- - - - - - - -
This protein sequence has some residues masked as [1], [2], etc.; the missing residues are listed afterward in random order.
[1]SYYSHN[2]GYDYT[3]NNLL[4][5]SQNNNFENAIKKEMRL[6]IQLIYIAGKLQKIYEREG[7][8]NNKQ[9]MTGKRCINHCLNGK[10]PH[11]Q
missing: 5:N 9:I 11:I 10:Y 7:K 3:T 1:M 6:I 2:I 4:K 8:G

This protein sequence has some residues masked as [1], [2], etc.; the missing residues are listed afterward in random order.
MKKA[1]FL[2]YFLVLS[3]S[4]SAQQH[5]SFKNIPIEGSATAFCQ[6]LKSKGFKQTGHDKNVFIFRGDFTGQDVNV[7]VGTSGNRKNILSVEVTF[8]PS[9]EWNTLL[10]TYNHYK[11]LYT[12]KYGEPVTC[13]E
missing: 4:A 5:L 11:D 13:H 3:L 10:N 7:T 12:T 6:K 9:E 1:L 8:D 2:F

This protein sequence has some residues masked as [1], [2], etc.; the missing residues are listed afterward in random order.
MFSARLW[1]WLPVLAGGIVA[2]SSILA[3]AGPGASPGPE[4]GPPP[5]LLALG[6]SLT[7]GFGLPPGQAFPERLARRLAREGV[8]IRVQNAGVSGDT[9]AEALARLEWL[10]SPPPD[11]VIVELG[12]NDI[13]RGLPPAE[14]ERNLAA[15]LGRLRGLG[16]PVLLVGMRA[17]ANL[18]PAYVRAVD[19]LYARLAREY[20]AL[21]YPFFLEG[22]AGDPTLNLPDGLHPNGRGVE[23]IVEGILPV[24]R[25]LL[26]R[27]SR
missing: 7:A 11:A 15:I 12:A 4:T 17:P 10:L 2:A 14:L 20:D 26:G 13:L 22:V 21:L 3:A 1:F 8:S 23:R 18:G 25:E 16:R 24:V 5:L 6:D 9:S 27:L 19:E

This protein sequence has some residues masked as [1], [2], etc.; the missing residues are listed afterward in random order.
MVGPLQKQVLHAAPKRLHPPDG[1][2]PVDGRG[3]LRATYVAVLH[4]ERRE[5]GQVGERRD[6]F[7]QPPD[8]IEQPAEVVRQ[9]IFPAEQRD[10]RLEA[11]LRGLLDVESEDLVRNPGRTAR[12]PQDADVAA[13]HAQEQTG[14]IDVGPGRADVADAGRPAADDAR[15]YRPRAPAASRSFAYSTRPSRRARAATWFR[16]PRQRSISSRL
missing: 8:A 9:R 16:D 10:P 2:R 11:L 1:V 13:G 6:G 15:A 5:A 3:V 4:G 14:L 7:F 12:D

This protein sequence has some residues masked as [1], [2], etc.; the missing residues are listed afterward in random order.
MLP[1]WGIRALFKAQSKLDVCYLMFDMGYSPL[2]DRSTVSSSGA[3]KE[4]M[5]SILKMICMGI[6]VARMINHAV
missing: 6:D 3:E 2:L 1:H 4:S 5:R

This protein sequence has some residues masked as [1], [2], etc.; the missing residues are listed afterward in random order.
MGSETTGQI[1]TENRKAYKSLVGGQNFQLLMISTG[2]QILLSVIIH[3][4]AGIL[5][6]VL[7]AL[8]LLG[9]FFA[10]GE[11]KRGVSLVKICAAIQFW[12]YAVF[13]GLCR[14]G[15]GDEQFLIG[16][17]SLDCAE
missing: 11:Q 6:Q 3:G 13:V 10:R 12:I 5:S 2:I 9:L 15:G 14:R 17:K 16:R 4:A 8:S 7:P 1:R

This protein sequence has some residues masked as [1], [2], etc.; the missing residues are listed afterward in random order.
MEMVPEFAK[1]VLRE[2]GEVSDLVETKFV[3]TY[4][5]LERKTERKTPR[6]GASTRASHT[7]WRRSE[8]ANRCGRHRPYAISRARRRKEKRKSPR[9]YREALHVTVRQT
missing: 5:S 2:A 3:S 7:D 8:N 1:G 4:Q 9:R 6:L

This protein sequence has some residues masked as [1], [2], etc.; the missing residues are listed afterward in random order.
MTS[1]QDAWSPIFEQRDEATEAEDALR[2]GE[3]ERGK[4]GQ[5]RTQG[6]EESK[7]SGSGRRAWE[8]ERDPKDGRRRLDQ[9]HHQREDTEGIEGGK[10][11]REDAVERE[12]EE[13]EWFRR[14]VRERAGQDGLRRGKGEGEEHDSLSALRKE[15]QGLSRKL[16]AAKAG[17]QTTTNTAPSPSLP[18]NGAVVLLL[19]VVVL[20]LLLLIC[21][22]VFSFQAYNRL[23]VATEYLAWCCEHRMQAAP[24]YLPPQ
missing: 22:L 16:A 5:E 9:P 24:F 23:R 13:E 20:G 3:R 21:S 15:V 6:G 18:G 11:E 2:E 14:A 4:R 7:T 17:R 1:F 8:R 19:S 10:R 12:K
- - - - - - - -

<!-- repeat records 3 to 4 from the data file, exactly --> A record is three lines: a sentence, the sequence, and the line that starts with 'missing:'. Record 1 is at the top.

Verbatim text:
This protein sequence has some residues masked as [1], [2], etc.; the missing residues are listed afterward in random order.
MFSARLW[1]WLPVLAGGIVA[2]SSILA[3]AGPGASPGPE[4]GPPP[5]LLALG[6]SLT[7]GFGLPPGQAFPERLARRLAREGV[8]IRVQNAGVSGDT[9]AEALARLEWL[10]SPPPD[11]VIVELG[12]NDI[13]RGLPPAE[14]ERNLAA[15]LGRLRGLG[16]PVLLVGMRA[17]ANL[18]PAYVRAVD[19]LYARLAREY[20]AL[21]YPFFLEG[22]AGDPTLNLPDGLHPNGRGVE[23]IVEGILPV[24]R[25]LL[26]R[27]SR
missing: 7:A 11:A 15:I 12:A 4:T 17:P 10:L 2:A 14:L 20:D 26:G 13:L 22:V 21:L 3:A 1:F 8:S 23:R 18:G 25:E 16:R 24:V 5:L 6:D 9:S 27:L 19:E

This protein sequence has some residues masked as [1], [2], etc.; the missing residues are listed afterward in random order.
MVGPLQKQVLHAAPKRLHPPDG[1][2]PVDGRG[3]LRATYVAVLH[4]ERRE[5]GQVGERRD[6]F[7]QPPD[8]IEQPAEVVRQ[9]IFPAEQRD[10]RLEA[11]LRGLLDVESEDLVRNPGRTAR[12]PQDADVAA[13]HAQEQTG[14]IDVGPGRADVADAGRPAADDAR[15]YRPRAPAASRSFAYSTRPSRRARAATWFR[16]PRQRSISSRL
missing: 8:A 9:R 16:D 10:P 2:R 11:L 1:V 13:G 6:G 15:A 5:A 3:V 4:G 14:L 7:F 12:D